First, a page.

Defensive Driving in Ohio
If you have received a traffic ticket in Ohio, then a Ohio State Approved Defensive Driving Course is a great way to dismiss your traffic ticket and lose the points from your driving records. I Drive Safely is a good choice for Ohio Defensive Driving Course online.
The successful completion of a course from one of the approved Defensive Driving Course may prevent violations from damaging your driving record. While in many cases a course just might get a traffic ticket dismissed, attending traffic school can also enhance your driving knowledge and skill level, and it may increase your overall safety awareness so that you, your family, and other drivers can be safer on the roads.
Defensive driving means always trying to anticipate what may happen next, and being prepared to take action to avoid danger. To successfully do this, you must constantly monitor what is happening on the road, and plan ahead.
Defensive Driving Class
In accordance with National Safety Council guidelines, the Ohio Department of Transportation offers Defensive Driving classes, which they encourage retirees, companies, and individuals to attend. Taking the course will not only result in better driving, it may result in lower insurance rates.
Even if you can't get to a defensive driving class, try reviewing these safety tips:
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- Always have an escape route in mind. Continually be aware of the space around you.
- Attempt to keep a safe distance from the vehicles around you.
- Scan the path ahead of you at least 12-15 seconds. Don't just focus on the space immediately ahead of your vehicle.
- Look in every direction before crossing an intersection, even when you have the right-of-way.
- Exercise increased caution anytime you have a limited field of vision, such as when approaching the top of a hill.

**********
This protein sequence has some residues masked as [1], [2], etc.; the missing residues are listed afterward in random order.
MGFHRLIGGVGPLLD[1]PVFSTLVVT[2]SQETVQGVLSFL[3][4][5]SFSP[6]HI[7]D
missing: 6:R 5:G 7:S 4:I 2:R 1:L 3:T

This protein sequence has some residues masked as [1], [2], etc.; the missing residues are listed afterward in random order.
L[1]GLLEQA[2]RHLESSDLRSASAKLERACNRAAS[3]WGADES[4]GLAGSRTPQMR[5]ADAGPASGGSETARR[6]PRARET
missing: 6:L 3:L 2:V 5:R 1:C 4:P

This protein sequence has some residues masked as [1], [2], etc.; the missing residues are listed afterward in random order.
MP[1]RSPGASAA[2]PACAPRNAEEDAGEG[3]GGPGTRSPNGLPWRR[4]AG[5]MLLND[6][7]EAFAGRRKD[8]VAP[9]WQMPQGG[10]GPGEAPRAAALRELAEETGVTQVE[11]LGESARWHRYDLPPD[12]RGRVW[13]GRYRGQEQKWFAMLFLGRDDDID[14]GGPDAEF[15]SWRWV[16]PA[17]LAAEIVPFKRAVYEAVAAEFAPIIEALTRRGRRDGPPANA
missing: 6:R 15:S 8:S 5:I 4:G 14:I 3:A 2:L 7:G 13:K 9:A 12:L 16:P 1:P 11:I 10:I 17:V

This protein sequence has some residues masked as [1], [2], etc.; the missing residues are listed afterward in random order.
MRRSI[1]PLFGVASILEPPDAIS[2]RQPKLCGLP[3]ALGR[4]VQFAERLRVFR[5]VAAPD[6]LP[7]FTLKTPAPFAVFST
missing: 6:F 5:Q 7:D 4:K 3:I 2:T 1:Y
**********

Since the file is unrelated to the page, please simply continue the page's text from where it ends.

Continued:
- Be aware of school buses, ice-cream trucks, mail trucks, and delivery trucks. Each represents an increased chance that someone may be leaving or entering a vehicle, and possibly creating a safety hazard.
- Be especially vigilant in construction zones and around emergency scenes, as other drivers may be distracted and not properly focused on their driving in these areas.
- Slow down when around erratic or dangerous drivers, as they increase the likelihood that an accident will happen.
- Cover the brakes and exercise increased caution in areas such as shopping centers, school zones, toll plazas, playgrounds, and intersections.
- Automatically reduce speed when conditions warrant it, such as when driving in rain, snow, fog, or on icy roads. Be proactive, and realize that it's not safe to drive at the posted speed limit in all situations.
- Be especially careful when around parked cars, as someone could dash out from between the cars. Also, drivers may be opening a car door, or trying to pull out of a parking space directly into your line of travel.
- Exercise increased caution when driving on roads that are very wet or slushy as other motorists could splash your windshield, leaving you unable to see for an instant.
- Be wary of drivers with out-of-state plates or rental cars, as well as drivers who have a map out or their interior lights on. All point to drivers who may not be familiar with the area, and thus may be confused or distracted.
- Look out for drivers backing up into the road from a driveway or parking lot, as these drivers may have a limited field of vision.
- Watch out for slippery conditions during the first several minutes after it begins to rain, as the rain will mix with the oily residue on the road surface.
- Anticipate the worst moves that drivers around you could make, and know how to safely react to each move.
- Try to keep your vehicle as visible as possible to other drivers, and whenever you can, stay out of other drivers' blind spots.
- Keep a safe distance, whenever possible, behind trucks with cargo that could easily spill onto the road. These vehicles could send debris flying into your line of travel, or into the path of those around you.
- Stay well behind a vehicle with an accumulation of snow on its roof, as this situation can create instant white-out conditions for anyone unlucky enough to be driving behind the vehicle.
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